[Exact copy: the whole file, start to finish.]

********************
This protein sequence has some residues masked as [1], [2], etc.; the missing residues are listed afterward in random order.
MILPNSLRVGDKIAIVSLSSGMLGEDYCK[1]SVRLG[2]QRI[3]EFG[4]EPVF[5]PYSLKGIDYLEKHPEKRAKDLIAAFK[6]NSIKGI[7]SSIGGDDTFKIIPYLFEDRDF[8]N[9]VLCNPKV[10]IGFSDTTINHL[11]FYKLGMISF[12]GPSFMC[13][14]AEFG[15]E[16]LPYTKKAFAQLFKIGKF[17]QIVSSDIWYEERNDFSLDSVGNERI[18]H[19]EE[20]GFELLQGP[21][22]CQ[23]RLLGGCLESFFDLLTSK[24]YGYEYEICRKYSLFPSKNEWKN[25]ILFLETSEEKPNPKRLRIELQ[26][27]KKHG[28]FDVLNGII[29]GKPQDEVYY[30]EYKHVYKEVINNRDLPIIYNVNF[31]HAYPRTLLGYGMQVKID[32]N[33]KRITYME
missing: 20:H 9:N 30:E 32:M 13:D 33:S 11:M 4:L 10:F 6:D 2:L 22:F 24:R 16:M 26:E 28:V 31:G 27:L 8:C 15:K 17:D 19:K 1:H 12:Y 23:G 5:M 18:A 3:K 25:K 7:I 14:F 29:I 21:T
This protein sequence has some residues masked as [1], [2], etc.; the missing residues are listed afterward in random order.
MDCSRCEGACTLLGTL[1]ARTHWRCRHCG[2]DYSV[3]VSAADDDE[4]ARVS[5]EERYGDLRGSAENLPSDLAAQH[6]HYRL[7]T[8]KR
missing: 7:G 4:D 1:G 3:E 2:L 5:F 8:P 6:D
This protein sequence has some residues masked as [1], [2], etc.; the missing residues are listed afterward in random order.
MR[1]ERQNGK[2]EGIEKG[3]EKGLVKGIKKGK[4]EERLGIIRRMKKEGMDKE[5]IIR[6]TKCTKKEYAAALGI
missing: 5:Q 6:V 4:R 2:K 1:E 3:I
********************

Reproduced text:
This protein sequence has some residues masked as [1], [2], etc.; the missing residues are listed afterward in random order.
MILPNSLRVGDKIAIVSLSSGMLGEDYCK[1]SVRLG[2]QRI[3]EFG[4]EPVF[5]PYSLKGIDYLEKHPEKRAKDLIAAFK[6]NSIKGI[7]SSIGGDDTFKIIPYLFEDRDF[8]N[9]VLCNPKV[10]IGFSDTTINHL[11]FYKLGMISF[12]GPSFMC[13][14]AEFG[15]E[16]LPYTKKAFAQLFKIGKF[17]QIVSSDIWYEERNDFSLDSVGNERI[18]H[19]EE[20]GFELLQGP[21][22]CQ[23]RLLGGCLESFFDLLTSK[24]YGYEYEICRKYSLFPSKNEWKN[25]ILFLETSEEKPNPKRLRIELQ[26][27]KKHG[28]FDVLNGII[29]GKPQDEVYY[30]EYKHVYKEVINNRDLPIIYNVNF[31]HAYPRTLLGYGMQVKID[32]N[33]KRITYME
missing: 20:H 9:N 30:E 32:M 13:D 33:S 11:M 4:L 10:F 6:D 2:L 22:F 24:R 16:M 26:E 28:V 31:G 27:L 8:C 15:K 17:D 19:K 1:H 12:Y 23:G 5:M 18:A 3:K 25:K 7:I 14:F 29:I 21:T
This protein sequence has some residues masked as [1], [2], etc.; the missing residues are listed afterward in random order.
MDCSRCEGACTLLGTL[1]ARTHWRCRHCG[2]DYSV[3]VSAADDDE[4]ARVS[5]EERYGDLRGSAENLPSDLAAQH[6]HYRL[7]T[8]KR
missing: 7:G 4:D 1:G 3:E 2:L 5:F 8:P 6:D
This protein sequence has some residues masked as [1], [2], etc.; the missing residues are listed afterward in random order.
MR[1]ERQNGK[2]EGIEKG[3]EKGLVKGIKKGK[4]EERLGIIRRMKKEGMDKE[5]IIR[6]TKCTKKEYAAALGI
missing: 5:Q 6:V 4:R 2:K 1:E 3:I